Printed music poses even more and trickier questions. What exactly is the item being catalogued? Does the library already have it in stock, or is it similar to something which is in stock? Is it a complete piece? What is the ‘correct’ or ‘best-known’ title of the piece? (Think of how many instances of Bach’s Jesu joy of man’s desiring there might be which you would want the catalogue to display together to for you to choose from! Welcome to the fascinating world of the music cataloguer!).

If the item to be catalogued is a vocal piece, are the words in the original language and does it include a translation? Which and how many languages are presented? Who wrote those words and who translated them? If it is an instrumental piece, what instruments are required? Are there parts? If so, are they all there? Is this the original scoring, or is it an arrangement?  Is this the original edition or has someone edited it? Who made the arrangement or edition and will anyone need to search for their names and dates? Is it in fact published, and if so, when, where and by whom? How many pages does the item have, what are its dimensions, are there introductory notes, appendices, critical comments and what language(s) are they in? Does it include illustrations, loose pages, CDs? Is the duration of the piece indicated? Is there information about the first performance? What about the binding? Where is the best place on the library shelves for the item, (i.e. in which class/subject area does it belong)? What is the shelf number? Are there other copies to be added?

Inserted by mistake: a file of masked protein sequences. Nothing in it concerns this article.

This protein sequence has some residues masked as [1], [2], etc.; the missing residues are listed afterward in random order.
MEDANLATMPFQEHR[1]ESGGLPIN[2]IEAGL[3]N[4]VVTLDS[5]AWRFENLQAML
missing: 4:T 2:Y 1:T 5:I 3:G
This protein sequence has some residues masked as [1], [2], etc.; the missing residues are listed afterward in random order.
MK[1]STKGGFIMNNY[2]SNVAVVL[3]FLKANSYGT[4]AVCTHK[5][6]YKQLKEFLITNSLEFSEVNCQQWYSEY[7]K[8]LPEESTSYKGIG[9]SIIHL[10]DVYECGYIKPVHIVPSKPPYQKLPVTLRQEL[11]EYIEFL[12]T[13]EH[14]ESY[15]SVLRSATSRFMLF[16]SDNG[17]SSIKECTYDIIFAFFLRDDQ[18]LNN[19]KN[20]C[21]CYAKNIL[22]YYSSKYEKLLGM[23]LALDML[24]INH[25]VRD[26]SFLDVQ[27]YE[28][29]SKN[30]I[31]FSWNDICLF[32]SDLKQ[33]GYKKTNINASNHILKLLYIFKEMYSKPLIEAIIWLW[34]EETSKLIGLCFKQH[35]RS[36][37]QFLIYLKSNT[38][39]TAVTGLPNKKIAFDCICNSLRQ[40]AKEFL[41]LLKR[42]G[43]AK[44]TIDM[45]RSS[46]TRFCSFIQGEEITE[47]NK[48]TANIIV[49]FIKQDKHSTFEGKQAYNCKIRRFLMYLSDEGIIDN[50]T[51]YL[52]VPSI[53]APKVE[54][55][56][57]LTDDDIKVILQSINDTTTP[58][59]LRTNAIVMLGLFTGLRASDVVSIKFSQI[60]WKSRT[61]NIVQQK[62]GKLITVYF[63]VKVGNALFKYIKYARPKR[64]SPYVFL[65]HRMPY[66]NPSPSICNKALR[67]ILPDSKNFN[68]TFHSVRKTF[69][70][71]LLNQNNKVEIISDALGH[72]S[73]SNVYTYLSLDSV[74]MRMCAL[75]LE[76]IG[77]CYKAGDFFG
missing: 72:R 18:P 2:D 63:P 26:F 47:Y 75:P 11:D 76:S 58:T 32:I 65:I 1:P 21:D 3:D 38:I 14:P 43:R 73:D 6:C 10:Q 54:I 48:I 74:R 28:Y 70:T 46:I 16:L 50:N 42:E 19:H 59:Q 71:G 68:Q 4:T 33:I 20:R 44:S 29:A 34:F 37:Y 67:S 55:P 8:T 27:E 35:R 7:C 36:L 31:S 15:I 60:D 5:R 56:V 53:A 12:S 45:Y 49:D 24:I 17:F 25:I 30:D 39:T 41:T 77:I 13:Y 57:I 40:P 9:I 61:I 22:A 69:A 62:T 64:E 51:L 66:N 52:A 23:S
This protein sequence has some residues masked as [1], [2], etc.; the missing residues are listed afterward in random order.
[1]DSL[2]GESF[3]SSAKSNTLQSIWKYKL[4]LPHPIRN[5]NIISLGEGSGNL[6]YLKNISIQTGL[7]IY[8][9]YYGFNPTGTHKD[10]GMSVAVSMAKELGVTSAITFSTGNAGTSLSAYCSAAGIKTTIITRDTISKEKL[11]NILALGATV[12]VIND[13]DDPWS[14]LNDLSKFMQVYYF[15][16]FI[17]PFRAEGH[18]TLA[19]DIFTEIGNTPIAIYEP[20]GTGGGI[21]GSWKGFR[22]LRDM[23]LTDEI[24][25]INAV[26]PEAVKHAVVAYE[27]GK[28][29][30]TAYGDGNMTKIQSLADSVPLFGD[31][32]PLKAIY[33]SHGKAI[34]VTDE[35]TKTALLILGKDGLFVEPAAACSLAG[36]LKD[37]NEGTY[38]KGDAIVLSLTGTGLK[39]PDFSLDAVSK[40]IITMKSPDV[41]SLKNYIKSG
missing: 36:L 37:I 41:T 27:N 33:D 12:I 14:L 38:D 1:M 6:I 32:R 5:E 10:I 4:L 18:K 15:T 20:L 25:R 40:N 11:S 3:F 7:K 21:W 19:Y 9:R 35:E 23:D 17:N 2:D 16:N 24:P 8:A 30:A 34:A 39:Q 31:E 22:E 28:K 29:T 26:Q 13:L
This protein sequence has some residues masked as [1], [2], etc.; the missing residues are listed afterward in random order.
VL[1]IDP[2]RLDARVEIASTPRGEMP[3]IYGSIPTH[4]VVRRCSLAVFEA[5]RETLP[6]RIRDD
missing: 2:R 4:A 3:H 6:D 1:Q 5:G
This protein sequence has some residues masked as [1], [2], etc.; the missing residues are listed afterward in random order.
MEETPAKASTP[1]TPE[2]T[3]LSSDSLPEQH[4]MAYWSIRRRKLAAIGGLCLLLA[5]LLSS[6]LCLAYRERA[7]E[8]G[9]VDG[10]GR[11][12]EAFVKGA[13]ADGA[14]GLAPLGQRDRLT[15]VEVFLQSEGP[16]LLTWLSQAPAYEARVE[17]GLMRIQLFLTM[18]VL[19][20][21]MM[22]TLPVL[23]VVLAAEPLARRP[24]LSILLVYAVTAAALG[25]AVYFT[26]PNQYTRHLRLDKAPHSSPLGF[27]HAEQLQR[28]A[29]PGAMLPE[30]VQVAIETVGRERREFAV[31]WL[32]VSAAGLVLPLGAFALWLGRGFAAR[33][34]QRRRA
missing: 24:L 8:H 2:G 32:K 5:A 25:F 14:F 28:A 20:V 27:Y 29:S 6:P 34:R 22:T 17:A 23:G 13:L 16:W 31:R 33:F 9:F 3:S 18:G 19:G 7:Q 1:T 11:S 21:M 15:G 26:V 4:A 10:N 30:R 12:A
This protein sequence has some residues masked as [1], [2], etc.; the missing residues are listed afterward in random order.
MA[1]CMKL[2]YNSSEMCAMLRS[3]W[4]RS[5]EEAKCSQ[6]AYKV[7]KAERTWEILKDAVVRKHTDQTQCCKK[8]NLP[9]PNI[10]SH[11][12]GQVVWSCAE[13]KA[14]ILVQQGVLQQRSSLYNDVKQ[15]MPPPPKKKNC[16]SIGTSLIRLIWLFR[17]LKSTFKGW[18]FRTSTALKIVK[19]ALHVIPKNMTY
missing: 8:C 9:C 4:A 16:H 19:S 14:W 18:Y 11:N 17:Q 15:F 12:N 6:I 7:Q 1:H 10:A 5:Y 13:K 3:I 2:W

Audio visual items introduce the extra dimension of performance for consideration. Which and how many of the performers, producers, directors, conductors will be searched for by the library’s users? What languages, if any, are being used? Does the item include booklets, programme notes, librettos with translations? When and where was the recording made (crucial, if you think about it, for recordings of organ or ‘improvised’ music)?

If the cataloguer has found authoritative answers to all these questions and presented the information in a consistent, systematic way (e.g. names and titles always spelled the same way), the user will easily be able to identify, compare, and select that particular item and find it on the shelf! Job done – hopefully, once and for all!